• Choose an event that has appeal and will generate interest. When naming the event, keep in mind that simply using the name of a performer doesn’t always get across what type of event it is. The more specific you can be, the more your audience will know what to expect.
  5. Discuss the expectations and the objectives of the event with your organization
    • Members of your organization should all be well informed as to why the group decided to host the event and everyone should know what is expected of them in making the event successful, develop a plan, and assign tasks.
  6. Check on appropriateness and safety of activity or event
    • Check with your faculty/staff advisor and the Office of Student Activities about liability or safety issues that may affect your event.
  7. Develop a budget for your event
    • Be sure to anticipate your event costs while looking at the big picture of you programs you hope to sponsor all year long.
      • How much will the event cost?
      • Is there a speaker or entertainer who will need to be paid? Will you be ordering food?
      • Does your organization have enough money in its budget? Is there time to fundraise or request fund from LUCC?
  8. Pick a time and reserve a facility for your event
    • Use the Room Reservation System to request a space for your event.
    • Request early to give the request time for approval.
    • Make sure to check the university calendar to see what other events are planned that may compete with your potential date and time.
  9. Advertise event
    • Use posters, digital displays, social media, and word of mouth to spread the word to the Lawrence community about your event.
    • If you are posting in buildings on campus, please be sure to find out about their posting policy and talk with the appropriate people before posting.
  10. Complete any contracts and Payment
    • If you are bringing a speaker or entertainer to campus, work with the Campus Life Office beginning 45 days in advance to fill out the performer’s contract. You will have to meet with Greg Griffin, get the contract approved and signed by the university, and get a check cut.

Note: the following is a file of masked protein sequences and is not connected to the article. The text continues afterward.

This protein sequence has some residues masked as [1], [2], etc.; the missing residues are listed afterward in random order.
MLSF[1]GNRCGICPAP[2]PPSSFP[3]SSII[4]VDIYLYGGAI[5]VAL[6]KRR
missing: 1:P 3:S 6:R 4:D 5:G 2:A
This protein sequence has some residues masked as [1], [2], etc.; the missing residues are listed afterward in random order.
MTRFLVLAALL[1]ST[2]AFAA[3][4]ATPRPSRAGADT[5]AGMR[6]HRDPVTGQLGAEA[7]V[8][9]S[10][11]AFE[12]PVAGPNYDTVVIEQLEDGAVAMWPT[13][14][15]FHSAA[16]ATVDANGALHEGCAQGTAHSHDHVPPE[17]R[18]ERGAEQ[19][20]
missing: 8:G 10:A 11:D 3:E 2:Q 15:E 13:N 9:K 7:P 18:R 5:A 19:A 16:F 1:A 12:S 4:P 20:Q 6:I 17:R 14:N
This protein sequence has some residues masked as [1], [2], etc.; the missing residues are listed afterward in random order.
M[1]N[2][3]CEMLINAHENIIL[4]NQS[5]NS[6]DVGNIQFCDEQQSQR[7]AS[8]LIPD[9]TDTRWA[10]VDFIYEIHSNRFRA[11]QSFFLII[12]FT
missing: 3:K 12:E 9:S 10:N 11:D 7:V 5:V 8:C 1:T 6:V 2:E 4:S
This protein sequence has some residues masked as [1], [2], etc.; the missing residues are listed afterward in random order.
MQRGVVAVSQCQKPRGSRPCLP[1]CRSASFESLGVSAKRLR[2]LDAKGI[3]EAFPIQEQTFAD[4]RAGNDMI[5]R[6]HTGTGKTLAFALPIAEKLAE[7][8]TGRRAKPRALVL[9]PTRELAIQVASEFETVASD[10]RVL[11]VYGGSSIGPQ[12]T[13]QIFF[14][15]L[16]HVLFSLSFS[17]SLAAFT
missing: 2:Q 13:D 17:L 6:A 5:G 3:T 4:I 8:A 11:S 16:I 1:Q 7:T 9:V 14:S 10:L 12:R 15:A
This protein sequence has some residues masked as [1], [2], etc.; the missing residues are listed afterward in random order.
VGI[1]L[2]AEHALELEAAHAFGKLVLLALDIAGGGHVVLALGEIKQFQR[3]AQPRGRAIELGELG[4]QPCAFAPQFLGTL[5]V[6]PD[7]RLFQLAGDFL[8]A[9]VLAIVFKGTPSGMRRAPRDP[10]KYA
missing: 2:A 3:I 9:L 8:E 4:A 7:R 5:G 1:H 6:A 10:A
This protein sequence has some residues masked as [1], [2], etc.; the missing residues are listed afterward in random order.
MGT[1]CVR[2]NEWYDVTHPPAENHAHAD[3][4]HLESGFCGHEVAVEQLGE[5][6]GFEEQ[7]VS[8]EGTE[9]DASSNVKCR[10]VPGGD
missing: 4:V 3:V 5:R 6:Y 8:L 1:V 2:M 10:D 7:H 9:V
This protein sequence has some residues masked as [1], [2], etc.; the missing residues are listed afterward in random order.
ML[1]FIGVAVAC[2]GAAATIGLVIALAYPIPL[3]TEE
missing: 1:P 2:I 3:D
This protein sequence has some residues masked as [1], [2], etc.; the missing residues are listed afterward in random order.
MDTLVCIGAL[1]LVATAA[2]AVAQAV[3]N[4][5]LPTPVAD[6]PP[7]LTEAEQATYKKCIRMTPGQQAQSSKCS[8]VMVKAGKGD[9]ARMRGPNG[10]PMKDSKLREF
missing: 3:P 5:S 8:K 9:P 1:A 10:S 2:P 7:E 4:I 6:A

11. Review plans for last minute preparations in the days preceding the event and items that might have been overlooked
    • Be sure to double-check the event checklist to make sure that all event details have been completed. Be sure to have enough help available on the day of the event for any unexpected situations.
  12. After the event:
    • Return all resources and equipment
    • Take down posters and other publicity for the event.
    • Thank the individuals who participated and helped organize the event for their work.
    • Evaluate the event with your organization.
      • How successful was the event in furthering your organization’s mission statement?
      • How successful was the event planning and publicity?
      • Are there any things that organization members would change about the event for next year? Would group members recommend the event happen again next year?



Off-Campus Trips

COVID-19 FALL TERM 2020-The University has decided that there will be no travel for student organizations during fall term of 2020. 
As a university, Lawrence is liable whenever students and groups leave campus on university business. Because of this, even if your organization is not using university funds, if your organization leaves campus on organization business, that is considered a trip and it must be organized and approved through Office of Student Activities. 

  • Trip registration forms are available from the Office of Student Activities and should be picked up as soon as you know your organization wants to do something off campus for any reason – volunteering, going to a conference, doing something social, etc. The planning process can take some time depending on what you are traveling for, so coming in at least a week and a half - two weeks prior to the trip happening is needed. Once you have all the details of the trip – trip itinerary, confirmation of funds in budget, and waivers for students – the trip leader will set up a meeting with the Office of Student Activities to go over the materials and get approval for the trip. Forms and waivers need to be turned in and the trip registration meeting needs to happen at least 3 business days prior to the trip.
  • Mid-term reading period and Spring break trips will require longer lead time. Mid-term reading period trips should be submitted for approval in the Office of Student Activities at least 5 business days in advance. Spring Break trips should be submitted for approval with at least 10 business days in advance. This means the process of getting materials and items taken care of needs to start prior to these deadlines.
  • If you are using vehicles, they must be provided by the University. The cost for student organizations to rent Lawrence vans is 50 cents per mile. To rent a vehicle, come to the Student Activities Office to submit a vehicle reservation request. When you rent a van you will be asked to record the number of miles driven. Keep track of this number and multiply by .5 so that you can record the total cost in your own record of expenses.
  • To drive a vehicle for a trip – the driver must be a Lawrence registered driver.
  • To become an authorized driver, students must complete the Driver Application form found on the Lawrence webpage. Depending on the state the student is from, the Driver Application takes approximately 5-7 business days (or longer). Questions concerning the Driver Application should be directed to Human Resources at